By Alec Meer on November 23rd, 2010 at 9:26 pm.
The ‘games I keep meaning to play’ list has now reached the proportions of [unkind joke about your mother redacted], but today I finally found time to peer curiously at 10 minute RPG Desktop Dungeons. Kieron previously posted about it here, wherein the gigantic wibbling wimp praised its design but moaned about its difficulty. I have successfully proved myself the stronger man than he, and it has absolutely nothing to do with the balance-tuning patches added since release.
It’s totally My Sort Of Thing (i.e. strategic, violence-fulled mega-compulsion at the exclusion of any sort of interaction with other human beings), but more than that I urge you to give it a shot now if you were put off by its less forgiving earlier builds.
The last update landed just a month ago, and it remains very much a going concern. Winning now feels like a matter of puzzling out the order, rather than lucking into a sympathetic dungeon layout.
To explain rather than presume, actually: its worlds are randomly-generated single screens, populated by monsters of varying levels – your goal is to carve through them all, balancing risk with reward. If you’re level 4, a level 6 beastie is going to be a tough challenge, but there’s more of an XP payout for taking it down now than there would be once you’re a sixer too.
As well as tuning, the religion system makes it that much more conquerable (but still thanks to tactics, not brute force). Pledge your faith to a god’s shrine and you’ll receive piety when certain conditions are met. Alas, you’ll also receive punishment should you transgress their rules. For instance, the Golden Guardian grants big points for slaying the undead, but considers you dishonorable should you take down creatures of a lower level to your character. So, get the ganking XP, or concentrate on earning piety? If you do, you can then spend it on some mega-bonuses. There’s a raft of different gods, each with their own fusiness, and with each randomly generated level offering a lucky dip selection of deities.
In other words, Desktop Dungeons is now easily the game it always deserved to be. I’m a big fan of the unlock system too, which isn’t a hollow matter of bigger swords and different coloured hats, but instead opens up new characters with neat-o buffs and dangerous flaws, plus some stupidly difficult bonus challenge modes – the game’s brutal origins have not been forgotten.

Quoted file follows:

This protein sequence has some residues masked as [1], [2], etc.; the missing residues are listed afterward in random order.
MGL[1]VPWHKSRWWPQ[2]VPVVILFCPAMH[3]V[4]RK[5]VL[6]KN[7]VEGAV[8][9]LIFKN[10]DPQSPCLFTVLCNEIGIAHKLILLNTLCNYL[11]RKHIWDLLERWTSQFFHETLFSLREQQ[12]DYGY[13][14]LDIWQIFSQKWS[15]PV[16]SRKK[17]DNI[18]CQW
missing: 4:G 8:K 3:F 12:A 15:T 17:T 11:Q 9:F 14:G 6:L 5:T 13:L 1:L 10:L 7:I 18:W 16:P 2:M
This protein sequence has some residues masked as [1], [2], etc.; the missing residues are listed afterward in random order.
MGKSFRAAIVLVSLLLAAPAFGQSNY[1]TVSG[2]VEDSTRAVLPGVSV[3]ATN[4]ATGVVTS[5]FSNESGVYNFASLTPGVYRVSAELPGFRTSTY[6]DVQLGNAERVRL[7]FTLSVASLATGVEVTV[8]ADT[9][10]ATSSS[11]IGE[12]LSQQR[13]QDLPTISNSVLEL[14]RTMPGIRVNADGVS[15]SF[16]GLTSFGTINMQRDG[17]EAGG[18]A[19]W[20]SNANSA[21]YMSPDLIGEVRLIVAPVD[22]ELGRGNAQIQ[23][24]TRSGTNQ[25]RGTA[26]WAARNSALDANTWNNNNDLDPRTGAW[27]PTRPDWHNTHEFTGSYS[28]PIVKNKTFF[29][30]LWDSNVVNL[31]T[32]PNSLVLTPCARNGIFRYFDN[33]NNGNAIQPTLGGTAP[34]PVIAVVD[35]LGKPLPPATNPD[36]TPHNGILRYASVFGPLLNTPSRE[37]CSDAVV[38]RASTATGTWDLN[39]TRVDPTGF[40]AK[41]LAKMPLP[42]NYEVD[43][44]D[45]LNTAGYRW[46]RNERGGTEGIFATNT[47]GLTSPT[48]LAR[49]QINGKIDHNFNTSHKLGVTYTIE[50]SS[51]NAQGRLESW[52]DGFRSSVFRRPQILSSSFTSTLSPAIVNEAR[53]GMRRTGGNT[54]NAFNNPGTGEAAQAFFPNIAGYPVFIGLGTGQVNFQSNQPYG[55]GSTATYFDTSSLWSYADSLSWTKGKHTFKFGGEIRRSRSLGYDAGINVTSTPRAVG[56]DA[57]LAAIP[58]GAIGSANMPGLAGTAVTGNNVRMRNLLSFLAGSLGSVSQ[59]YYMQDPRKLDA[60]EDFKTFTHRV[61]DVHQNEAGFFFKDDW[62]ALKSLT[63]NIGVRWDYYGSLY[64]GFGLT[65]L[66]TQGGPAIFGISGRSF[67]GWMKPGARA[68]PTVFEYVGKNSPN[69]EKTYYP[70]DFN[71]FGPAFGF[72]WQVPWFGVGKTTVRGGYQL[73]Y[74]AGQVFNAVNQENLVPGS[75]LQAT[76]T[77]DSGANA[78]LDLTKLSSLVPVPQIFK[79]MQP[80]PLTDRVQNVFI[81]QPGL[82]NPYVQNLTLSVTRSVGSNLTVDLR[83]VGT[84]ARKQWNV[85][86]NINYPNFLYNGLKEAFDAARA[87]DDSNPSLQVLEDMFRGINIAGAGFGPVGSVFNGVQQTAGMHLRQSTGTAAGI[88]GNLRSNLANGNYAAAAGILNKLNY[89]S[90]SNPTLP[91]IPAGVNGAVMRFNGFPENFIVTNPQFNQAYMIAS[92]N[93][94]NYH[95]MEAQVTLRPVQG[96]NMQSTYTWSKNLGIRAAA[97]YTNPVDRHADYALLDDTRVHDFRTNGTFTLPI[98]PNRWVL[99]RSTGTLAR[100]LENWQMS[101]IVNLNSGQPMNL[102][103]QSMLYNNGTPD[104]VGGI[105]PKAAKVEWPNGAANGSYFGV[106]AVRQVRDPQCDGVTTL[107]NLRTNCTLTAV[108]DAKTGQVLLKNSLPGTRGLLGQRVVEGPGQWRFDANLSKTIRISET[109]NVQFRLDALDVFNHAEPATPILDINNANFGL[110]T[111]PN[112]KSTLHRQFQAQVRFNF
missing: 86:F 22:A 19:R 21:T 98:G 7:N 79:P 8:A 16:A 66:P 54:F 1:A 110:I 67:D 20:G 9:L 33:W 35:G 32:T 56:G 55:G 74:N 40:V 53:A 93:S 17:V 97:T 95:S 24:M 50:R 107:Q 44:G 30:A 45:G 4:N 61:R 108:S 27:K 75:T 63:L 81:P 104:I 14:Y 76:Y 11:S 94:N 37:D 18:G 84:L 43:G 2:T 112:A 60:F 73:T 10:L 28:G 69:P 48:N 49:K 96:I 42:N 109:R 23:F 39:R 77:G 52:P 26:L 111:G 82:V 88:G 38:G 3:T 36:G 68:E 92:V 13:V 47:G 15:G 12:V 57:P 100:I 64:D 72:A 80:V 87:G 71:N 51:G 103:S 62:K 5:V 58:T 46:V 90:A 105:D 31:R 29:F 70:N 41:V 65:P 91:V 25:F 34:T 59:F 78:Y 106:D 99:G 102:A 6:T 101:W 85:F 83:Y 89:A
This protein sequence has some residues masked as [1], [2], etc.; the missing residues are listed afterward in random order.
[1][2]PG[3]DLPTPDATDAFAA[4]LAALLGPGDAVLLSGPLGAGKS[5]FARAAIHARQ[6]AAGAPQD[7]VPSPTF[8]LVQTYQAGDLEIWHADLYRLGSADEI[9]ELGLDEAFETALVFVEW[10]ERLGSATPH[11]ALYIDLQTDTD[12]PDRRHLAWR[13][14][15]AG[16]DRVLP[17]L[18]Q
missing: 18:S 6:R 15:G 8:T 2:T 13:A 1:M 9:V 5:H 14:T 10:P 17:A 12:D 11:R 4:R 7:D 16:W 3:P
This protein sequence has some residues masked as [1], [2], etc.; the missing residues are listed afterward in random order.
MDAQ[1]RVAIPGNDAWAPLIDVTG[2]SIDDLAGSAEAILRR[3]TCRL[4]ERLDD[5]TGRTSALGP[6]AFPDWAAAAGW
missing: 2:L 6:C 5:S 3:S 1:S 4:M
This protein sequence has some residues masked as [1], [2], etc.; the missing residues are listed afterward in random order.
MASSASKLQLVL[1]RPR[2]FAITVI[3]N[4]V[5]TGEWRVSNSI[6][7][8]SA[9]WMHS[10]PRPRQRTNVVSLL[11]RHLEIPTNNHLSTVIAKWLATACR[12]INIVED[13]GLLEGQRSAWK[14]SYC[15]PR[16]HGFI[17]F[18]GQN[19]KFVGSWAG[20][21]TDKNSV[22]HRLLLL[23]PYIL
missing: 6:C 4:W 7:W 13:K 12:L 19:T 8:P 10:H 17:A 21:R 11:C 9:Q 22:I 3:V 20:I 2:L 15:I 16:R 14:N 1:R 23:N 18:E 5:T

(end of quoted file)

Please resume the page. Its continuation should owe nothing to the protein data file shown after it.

There’s also the fan-made tilesets, which shake-up the top-down look some. I quite like the one that looks a little like Doom, but the one made by Spelunky’s Derek Yu pleased the dev so much that he’s made it the default. For more on that kind of thing – and indeed how to beat the game, which is something I’m avoiding in order to fuel my own arrogance – check out the fan wiki.
You should also eye-imbibe this recent blog by Danny Day, one of the game’s devs at QCf Design, in which he reveals his understandable disgruntlement that someone’s ripping off Desktop Dungeons with an iPhone game. And just as QCf are gearing up for a fancy-pants Unity-powered version with more of a meta-game surrounding it. Not to mention their own iPhone version at some point.
Read, be angry, and don’t buy any DD-like game that isn’t made by QFC. If you really must buy a rogue-like sorta thing on iToys, make it 100 Rogues (easily one of my favourite games of the year, but I’d better not mention it here or Jim will appear with his spiked mace made of spiked maces and… oh. Oh dear.)